Mexican Stereotypes: Perceptions of Mexicans by Anglos in Texas

Published: 2021-06-22 06:10:06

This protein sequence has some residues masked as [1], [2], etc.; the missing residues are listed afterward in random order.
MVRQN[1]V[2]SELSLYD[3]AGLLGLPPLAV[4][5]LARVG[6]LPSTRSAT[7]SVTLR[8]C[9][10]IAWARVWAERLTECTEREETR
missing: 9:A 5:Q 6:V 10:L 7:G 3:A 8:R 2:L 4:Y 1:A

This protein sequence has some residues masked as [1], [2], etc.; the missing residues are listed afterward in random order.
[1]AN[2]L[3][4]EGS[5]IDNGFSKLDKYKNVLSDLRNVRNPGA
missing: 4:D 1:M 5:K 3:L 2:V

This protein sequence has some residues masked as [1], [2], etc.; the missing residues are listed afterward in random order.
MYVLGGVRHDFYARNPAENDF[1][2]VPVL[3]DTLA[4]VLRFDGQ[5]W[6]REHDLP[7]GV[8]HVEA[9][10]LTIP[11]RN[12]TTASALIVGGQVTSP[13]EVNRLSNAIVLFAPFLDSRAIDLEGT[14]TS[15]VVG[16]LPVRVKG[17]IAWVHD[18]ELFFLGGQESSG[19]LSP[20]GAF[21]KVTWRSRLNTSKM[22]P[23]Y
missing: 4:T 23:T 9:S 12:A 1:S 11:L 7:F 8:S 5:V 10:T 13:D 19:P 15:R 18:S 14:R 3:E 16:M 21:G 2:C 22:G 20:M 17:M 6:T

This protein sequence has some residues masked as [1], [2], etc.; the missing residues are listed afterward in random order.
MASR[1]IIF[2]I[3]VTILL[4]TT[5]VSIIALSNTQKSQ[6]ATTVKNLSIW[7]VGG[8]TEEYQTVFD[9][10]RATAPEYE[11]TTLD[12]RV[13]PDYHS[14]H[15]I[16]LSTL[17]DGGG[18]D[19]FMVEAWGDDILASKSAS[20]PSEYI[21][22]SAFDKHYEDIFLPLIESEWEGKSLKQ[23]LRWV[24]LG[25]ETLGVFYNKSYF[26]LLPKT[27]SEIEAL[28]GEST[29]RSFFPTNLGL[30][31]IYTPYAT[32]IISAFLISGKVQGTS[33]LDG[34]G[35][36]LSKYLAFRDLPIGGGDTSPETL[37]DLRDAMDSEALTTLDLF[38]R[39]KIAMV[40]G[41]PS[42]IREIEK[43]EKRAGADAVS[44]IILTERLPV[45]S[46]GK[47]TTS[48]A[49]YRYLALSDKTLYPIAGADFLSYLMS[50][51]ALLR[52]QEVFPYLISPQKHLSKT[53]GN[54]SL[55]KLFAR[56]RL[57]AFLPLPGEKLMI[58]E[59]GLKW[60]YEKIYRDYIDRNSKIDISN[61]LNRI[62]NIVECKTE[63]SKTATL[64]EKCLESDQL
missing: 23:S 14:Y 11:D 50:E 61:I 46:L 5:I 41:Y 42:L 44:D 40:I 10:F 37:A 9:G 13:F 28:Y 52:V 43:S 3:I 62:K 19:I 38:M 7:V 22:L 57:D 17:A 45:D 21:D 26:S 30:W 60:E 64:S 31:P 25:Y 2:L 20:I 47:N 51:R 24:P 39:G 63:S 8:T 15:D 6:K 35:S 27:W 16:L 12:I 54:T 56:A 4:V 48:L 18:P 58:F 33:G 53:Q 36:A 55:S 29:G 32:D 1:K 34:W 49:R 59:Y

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De Leon’s book They Called Them Greasers seeks to put forward an impressive history of the ways white people interacted with Mexicans in Texas in the 19th century. This was shortly after Texas had been taken from Mexico, and race relations were certainly something new for all of the people there. White people in Texas were getting their first taste of true racial diversity, and because of the power dynamics at play, there was not a cushy relationship between the sides. In fact, because the first contact was made in the context of white people brutally taking the land from Mexicans as a part of Manifest Destiny, it was almost guaranteed that the two sides would continue their conflict into the indefinite future. Still, as this book describes, a number of stereotypes erupted. White men began to hold various views of Mexican men and women around them, and those things reflected some of the perverse values held by the white Texans at the time. This book, which provides important context for some of the racial strife going on in Texas and America today, lays out a clear case for how white Texans systemically subjugated Mexicans through opinions and ideas, and how those concepts have shaped the reality today. White Texans believed Mexicans to be lazy, of poor character, and prone to violence, among other things.